Judge Joseph Carter dies at age 86 served 22 years on Supreme Bench

February 09, 1991|By David Michael Ettlin

Judge Joseph L. Carter, who won a reputation for tough sentencing during 22 years on the old Supreme Bench of Baltimore City, died of cancer Thursday night at Union Memorial Hospital. He was 86.

Services will be held at 11 a.m. Monday at Grace United Methodist Church, 5407 N. Charles St.

Born in the Allegany County community of Eckhart Mines, Judge Carter attended public schools in Frost

burg and received his law degree from the University of Maryland School of Law in 1925.

He was a lawyer for a bank before becoming an assistant U.S. attorney, a post he held from 1932 to 1934. He then worked in private law practice until his appointment to the bench.

Judge Carter's life was closely entwined with Republican politics and the career of his law school roommate, the late governor and Baltimore mayor Theodore R. McKeldin.

A former chairman of the Republican state Central Committee, he was the manager of Mr. McKeldin's successful 1950 gubernatorial campaign. And after his own unsuccessful candidacy in the 1951 Baltimore mayoral race, Judge Carter won a gubernatorial appointment to the

Supreme Bench.

Although he professed to favor the equity courts that were part of the Supreme Bench, Judge Carter was assigned for much of his time to its criminal courts -- where he made of a point of imposing stiff sentences for crimes of violence.

He sentenced at least 10 men to death for murder or rape -- although because of appeals, commutations and changes in the law, only only one was carried out. And a 20-year sentence Judge Carter gave to a man convicted of a $47 street robbery was termed "shocking" in its harshness by a federal appellate judge in a 1967 ruling that nonetheless upheld the punishment.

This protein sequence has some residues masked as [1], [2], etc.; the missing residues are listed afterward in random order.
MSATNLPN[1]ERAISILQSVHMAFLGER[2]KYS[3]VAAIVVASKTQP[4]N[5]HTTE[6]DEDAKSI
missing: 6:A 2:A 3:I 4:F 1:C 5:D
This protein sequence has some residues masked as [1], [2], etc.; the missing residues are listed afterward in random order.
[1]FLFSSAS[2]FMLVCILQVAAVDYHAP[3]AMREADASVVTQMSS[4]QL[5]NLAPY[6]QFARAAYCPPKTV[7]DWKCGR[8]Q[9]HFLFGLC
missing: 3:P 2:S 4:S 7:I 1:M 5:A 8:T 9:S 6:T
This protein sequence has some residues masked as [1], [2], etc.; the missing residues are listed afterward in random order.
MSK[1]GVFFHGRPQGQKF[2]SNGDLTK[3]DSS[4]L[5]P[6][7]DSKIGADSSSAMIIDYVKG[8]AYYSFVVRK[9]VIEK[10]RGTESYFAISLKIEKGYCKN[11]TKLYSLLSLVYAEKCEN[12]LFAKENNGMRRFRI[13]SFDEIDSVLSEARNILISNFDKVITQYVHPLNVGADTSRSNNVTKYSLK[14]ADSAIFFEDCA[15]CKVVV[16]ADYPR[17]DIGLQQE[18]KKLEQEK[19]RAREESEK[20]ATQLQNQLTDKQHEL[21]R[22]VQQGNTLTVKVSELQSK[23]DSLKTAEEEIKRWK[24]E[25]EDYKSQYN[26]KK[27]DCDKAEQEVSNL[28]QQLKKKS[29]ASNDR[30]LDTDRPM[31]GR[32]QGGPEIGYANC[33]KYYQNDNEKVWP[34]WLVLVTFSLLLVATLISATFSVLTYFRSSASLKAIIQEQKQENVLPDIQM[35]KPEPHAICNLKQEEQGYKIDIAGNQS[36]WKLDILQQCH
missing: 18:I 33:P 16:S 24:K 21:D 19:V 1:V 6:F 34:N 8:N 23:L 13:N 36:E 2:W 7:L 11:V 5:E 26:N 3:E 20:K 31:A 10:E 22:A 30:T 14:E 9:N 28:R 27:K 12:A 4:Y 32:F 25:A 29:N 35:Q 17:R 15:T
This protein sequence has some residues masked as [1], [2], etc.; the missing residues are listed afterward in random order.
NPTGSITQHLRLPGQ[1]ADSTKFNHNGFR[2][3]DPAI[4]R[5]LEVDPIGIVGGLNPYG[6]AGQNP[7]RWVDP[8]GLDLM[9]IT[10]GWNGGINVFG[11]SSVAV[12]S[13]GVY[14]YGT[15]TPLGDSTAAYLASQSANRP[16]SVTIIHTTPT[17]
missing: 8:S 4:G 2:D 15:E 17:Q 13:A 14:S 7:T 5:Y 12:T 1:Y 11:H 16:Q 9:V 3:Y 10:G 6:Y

Judge Carter handled a great diversity of cases, with decisions upholding bans on films by the old state censor board and a ban on bullfighting by the city. In 1972, he overturned as unconstitutional a year-old state law prohibiting pharmacies from advertising the prices of prescription drugs.

When he retired with reluctance in 1974, at the mandatory age of 70, Judge Carter had the longest tenure of a trial judge in Maryland. "I never loafed in my life, and it's going to be a new experience for me," he said.

He was active years ago on many civic and community boards, including those of what is now the Harbor Hospital Center and Morgan State University, and the Methodist Home for the Aged. He was a past president of the University of Maryland Alumni Association.

Surviving are his wife of 55 years, the former Nellie I. Hilleary; a son, Joseph L. Carter Jr. of Rosslyn, Va.; a daughter, Anne Hilleary Carter of Baltimore; and a niece, Peggy Carter Welkos of Catonsville.

The family suggested memorial donations to the American Cancer Society or Grace United Methodist Church, where Judge Carter was a member.

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